null: nullpx
United States

Trump sanctions the President of Venezuela, Nicolás Maduro, calls him a "dictator"

The sanction comes in the wake of Sunday's controversial Constituent Assembly elections which the U.S. Treasury Department described as "a rupture in Venezuela’s constitutional and democratic order."
Univision News Logo
31 Jul 2017 – 03:51 PM EDT
Venezuelan President Nicolas maduroa proclainms victory after Constituent Assembly elections on the night of July 30, 2017. Crédito: Reuters

The U.S. Department of Treasury on Monday added the President of Venezuela, Nicolás Maduro, to a sanctions list for his role in undermining democracy in the wake of what the United States has called "sham" elections in the oil rich South American nation.

"Yesterday's illegitimate elections confirm that Maduro is a dictator who disregards the will of the Venezuelan people," Treasury Secretary Steven Mnuchin told reporters at the White House.

The sanctions came a day after the Maduro government held elections for a National Constituent Assembly "that aspires illegitimately to usurp the constitutional role of the democratically elected National Assembly, rewrite the constitution, and impose an authoritarian regime on the people of Venezuela," the Treasury Department said in a statement.

The elections had caused what the Treasury Department described as "a rupture in Venezuela’s constitutional and democratic order."

As a result of the sanction, all assets of Maduro subject to U.S. jurisdiction are frozen, and U.S. persons are prohibited from dealing with him.

Officials are also considering sanctions to target Venezuela's state-owned petroleum company, PDVSA, but no announcement on the oil sector was made Monday.

The White House is concerned an embargo on Venezuelan oil imports could result in a total social and economic collapse with unpredictable consequences, said Jorge Piñon, director of the Latin America and Caribbean Energy Program at the University of Texas at Austin. "That's the Doomsday scenario," he said.

Another option being looked at is to cut off exports of U.S. light crude to Venezuela which is blended with domestic heavy crude for export to other countries such as India, China and Cuba.

Venezuela is the third largest supplier to the U.S. and depends on petroleum for 90 percent of its export revenue. The oil relationship leaves the U.S. with enormous potential political and economic leverage over Venezuela. The U.S. buys nearly half of Venezuela's oil, while Venezuelan oil accounts for just 8 percent of U.S. oil imports.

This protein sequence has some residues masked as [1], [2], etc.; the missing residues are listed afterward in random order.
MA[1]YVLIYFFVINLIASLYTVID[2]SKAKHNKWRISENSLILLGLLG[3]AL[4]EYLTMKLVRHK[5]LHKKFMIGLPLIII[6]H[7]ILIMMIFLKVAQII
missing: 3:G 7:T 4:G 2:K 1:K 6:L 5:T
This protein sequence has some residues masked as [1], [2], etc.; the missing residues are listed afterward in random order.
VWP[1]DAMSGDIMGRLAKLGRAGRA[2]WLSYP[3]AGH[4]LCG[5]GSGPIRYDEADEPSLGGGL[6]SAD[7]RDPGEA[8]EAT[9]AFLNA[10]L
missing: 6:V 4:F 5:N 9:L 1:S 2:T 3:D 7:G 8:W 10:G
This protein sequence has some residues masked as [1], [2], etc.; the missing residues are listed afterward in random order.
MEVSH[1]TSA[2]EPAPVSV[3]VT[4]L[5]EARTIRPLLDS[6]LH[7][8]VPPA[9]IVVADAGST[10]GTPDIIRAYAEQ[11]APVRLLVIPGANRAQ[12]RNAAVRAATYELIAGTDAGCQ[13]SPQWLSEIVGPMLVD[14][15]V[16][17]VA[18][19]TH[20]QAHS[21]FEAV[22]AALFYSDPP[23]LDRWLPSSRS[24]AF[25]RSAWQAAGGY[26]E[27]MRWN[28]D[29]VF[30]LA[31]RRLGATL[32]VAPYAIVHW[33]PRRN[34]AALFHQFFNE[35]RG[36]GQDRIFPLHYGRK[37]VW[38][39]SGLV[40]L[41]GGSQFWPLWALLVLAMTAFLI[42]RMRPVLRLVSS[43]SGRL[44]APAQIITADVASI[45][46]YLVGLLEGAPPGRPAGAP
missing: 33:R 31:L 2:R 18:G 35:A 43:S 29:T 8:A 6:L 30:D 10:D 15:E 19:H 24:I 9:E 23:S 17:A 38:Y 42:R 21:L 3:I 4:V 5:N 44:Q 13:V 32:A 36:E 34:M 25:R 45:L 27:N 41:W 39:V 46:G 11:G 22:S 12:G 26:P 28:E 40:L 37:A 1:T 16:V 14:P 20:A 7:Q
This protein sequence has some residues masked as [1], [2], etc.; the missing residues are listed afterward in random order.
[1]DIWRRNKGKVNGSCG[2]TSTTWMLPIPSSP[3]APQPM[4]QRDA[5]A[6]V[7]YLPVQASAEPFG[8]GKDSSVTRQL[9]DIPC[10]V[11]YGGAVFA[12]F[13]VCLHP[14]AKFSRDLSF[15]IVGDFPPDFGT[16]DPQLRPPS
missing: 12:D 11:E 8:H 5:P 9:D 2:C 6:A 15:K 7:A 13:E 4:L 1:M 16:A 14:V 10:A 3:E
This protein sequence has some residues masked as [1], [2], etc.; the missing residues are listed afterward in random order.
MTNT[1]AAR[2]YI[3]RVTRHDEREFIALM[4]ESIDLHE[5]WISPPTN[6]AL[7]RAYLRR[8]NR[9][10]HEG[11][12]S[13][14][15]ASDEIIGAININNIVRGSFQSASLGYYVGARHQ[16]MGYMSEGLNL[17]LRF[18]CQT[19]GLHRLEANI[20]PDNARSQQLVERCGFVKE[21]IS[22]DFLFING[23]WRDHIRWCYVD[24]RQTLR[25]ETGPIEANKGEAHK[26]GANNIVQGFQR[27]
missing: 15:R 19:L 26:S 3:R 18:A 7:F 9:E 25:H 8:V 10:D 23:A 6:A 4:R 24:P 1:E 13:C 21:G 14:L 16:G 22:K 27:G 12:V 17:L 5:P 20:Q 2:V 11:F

Maduro is the latest in a long list of senior current and former Venezuelan officials, including Vice President Tarek El Aissami , who have been sanctioned by the U.S. in recent months for their alleged role in human rights abuses, corruption and undermining democracy.

Anyone who participates in the Constituent Assembly could also be exposed to future U.S. sanctions for their role in undermining democratic processes and institutions, Mnuchin said.


Exclusive club"

U.S. National Security Adviser HR McMaster said the Venezuelan leader had joined an "exclusive club" that also includes Syria's Bashar al-Assad, North Korea's Kim Jong-un, and Zimbabwe's President Robert Mugabe.

Maduro was elected President of Venezuela in April, 2013, following the death of former President Hugo Chavez.

The Treasury Department accused the Maduro government of "widespread human rights abuses," including systematically repressing opposition political parties using imprisonment, assault, torture, and assassination. It added "Maduro’s regime has mismanaged the economy and engaged in systemic corruption."

Venezuela's electoral authorities said more than 8 million people (41 percent of eligible voters) voted Sunday to create a constitutional assembly endowing Maduro's ruling party with virtually unlimited powers - a figure widely disputed by independent analysts. Opinion polls showed 85 percent of Venezuelans disapproved of the constitutional assembly and similar numbers disapprove of Maduro's overall performance.

Cargando galería

Independent analysts and opposition leaders estimated the real turnout at less than half the government's claim in a vote watched by government-allied observers but no internationally recognized poll monitors.

Maduro has said the new assembly will begin to govern within a week. He said he would use the assembly's powers to bar opposition candidates from running in gubernatorial elections in December unless they sit with his party to negotiate an end to hostilities that have generated four months of protests that have killed at least 120 and wounded nearly 2,000.

AP reported that an exit poll based on surveys from 110 voting centers estimated 3.6 million people voted, or about 18.5 percent of registered voters.

The European Union and nations including Argentina, Canada, Colombia, Mexico, Panama, Paraguay, Spain, Britain and the United States criticized Sunday's vote. Maduro said he had received congratulations from the governments of Cuba, Bolivia and Nicaragua, among others.

Cargando galería
Cargando Video...
Hunger, inflation and institutional crisis: here’s why people are protesting in Venezuela
RELACIONADOS:United StatesLatin America